The Toiyabe National Forest administers almost all of the Pacific Crest Trail route hiking South through the whole of the Northern High Sierra from a bit North of Carson Pass until we cross over into Yosemite National Park through Dorothy Lake Pass.
The Toiyabe National Forest administers most of the Eastern flank of the Sierra from the Eastern flank of the Carson Range wrapping around the East shore of Lake Tahoe South to Highway 120. The Toiyabe's administration ends at the bottom of the Hoover Wilderness after wrapping around the North and Northeastern sides of Yosemite National Park in the guise of the Hoover Wilderness.
The Toiyabe National Forest is BIG. Its Western side encompasses most of the East flank of the North Sierra.
Our High Sierra Focus
We are only concerned with a small portion of this vast forest. Specifically we are concerned with the Ranger Districts that administer the portions of the Sierra Crest our Tahoe to Whitney trails cover. The Toiyabe National Forest administers the Eastern flank of the Sierra Nevada Mountains South from the Lake Tahoe Basin down through the bottom end of the Hoover Wilderness to Highway 120.
Two Ranger Districts
This would be the Carson Ranger District covering the East ends of the Mokelumne and Carson Iceberg Wilderness down the Eastern flanks of the Sierra from Highway 88 down to Highway 108, and the Bridgeport Ranger District administering the strip of National Forest on the East flank South from Highway 108 including the whole of the Hoover Wilderness down to Highway 120.
Unlike the Mokelumne and Carson Iceberg Wilderness, which are draped across the Sierra Crest into the El Dorado and Stanislaus National Forests on the Western flank, the Hoover Wilderness remains on the East flank of the Sierra and solely within the scope of the Toiyabe National Forest.
For the most part permits are easy to get in the Toiyabe National Forest. Except for the Hoover Wilderness. The Hoover Wilderness Permit Reservations may be booked up during peak Summer backpacking weekends and weeks. This is because Hoover Wilderness acts as an overflow when Yosemite is highly congested.
Hikers on the Tahoe to Yosemite Trail route will not visit the Toiyabe, as the TYT route stays on the Western flank of the High Sierra.
Besides administering the East Flank of the High Sierra from the Lake Tahoe Basin South to Sonora Pass, the Toiyabe National Forest boundary continues South along the Sierra Crest when PCT and TYT routes enter Yosemite.
This means that even though PCT hikers have finally departed the Toiyabe National Forest, it is still off to our East and Northeast, administering the Hoover Wilderness wrapping around the North and Northeast perimeter of Yosemite National Park.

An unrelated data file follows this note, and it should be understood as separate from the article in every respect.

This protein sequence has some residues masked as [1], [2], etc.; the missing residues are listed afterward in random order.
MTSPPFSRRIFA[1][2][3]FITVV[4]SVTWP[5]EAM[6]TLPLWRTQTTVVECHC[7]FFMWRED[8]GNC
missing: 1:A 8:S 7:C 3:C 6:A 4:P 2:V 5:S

The Toiyabe National Forest directly administers almost all of the trail that the Pacific Crest Trail backpacker will hike across between Lake Tahoe to Yosemite. But here's the deal:
As the Toiyabe is so very large, neighboring National Forests administer the special zones and trailheads on their boundary line with the Toiyabe National Forest. The Carson Pass Management Area is one example. The Southbound PCT almost directly enters the Toiyabe NF administered Mokelumne Wilderness South of Carson Pass.
Another example is the Southbound PCT trailhead at Sonora Pass. The PCT tracks the boundary line of the Emigrant Wilderness across the Leavitt Massif, then enters the Toiyabe through Kennedy Canyon South of Leavitt. Yet the Stanislaus NF administers this trailhead.
The Toiyabe administers the whole Eastern Flank of the Northern High Sierra from North of Lake Tahoe to Highway 120 East of Tuolumne Meadows in Yosemite, but not a whole lot of its mountain pass trailheads.
Nonetheless, if we are not in the Toiyabe between Carson Pass down to Yosemite while hiking the PCT, we will be shortly, and we are always looking into the Toiyabe National Forest every time we can look East from anywhere between Carson Pass and Tuolumne Meadows in Yosemite.
The extent of the Toiyabe National Forest is indeed massive.
And they are great folks working for the Forest Service out there. Every time I've called them up, visited the Ranger District Offices, or met their Wilderness Rangers on the trail, I've found that they are the best, most helpful and knowledgeable folks.
Toiyabe National Forest
Permits are obtained from Ranger Districts.
The Carson and Bridgeport Ranger Districts of the Toiyabe National Forest cover the Eastern Sierras from the Eastern flank of the Carson Range astride Lake Tahoe all the way down through the Hoover Wilderness along the Northeastern borders of Yosemite National Park.
Entering the Sierras from the East between Lake Tahoe and Highway 120 will put us into one of these two Ranger Districts, and requires we obtain a permit from either the Carson or Bridgeport Ranger Districts.
Carson Ranger District Eastern flank of the Carson Range around Lake Tahoe then covering the Eastern flank of the Sierra South to just North of Sonora Pass, including the Eastern sections of the Mokelumne and Carson Iceberg Wilderness.
Genny Wilson District Ranger
1536 South Carson Street
Carson City, NV 89701
Monday through Friday 8:00 am to 4:30 pm
Carson Ranger District Information features and information Carson Pass to Ebbetts Pass PCT route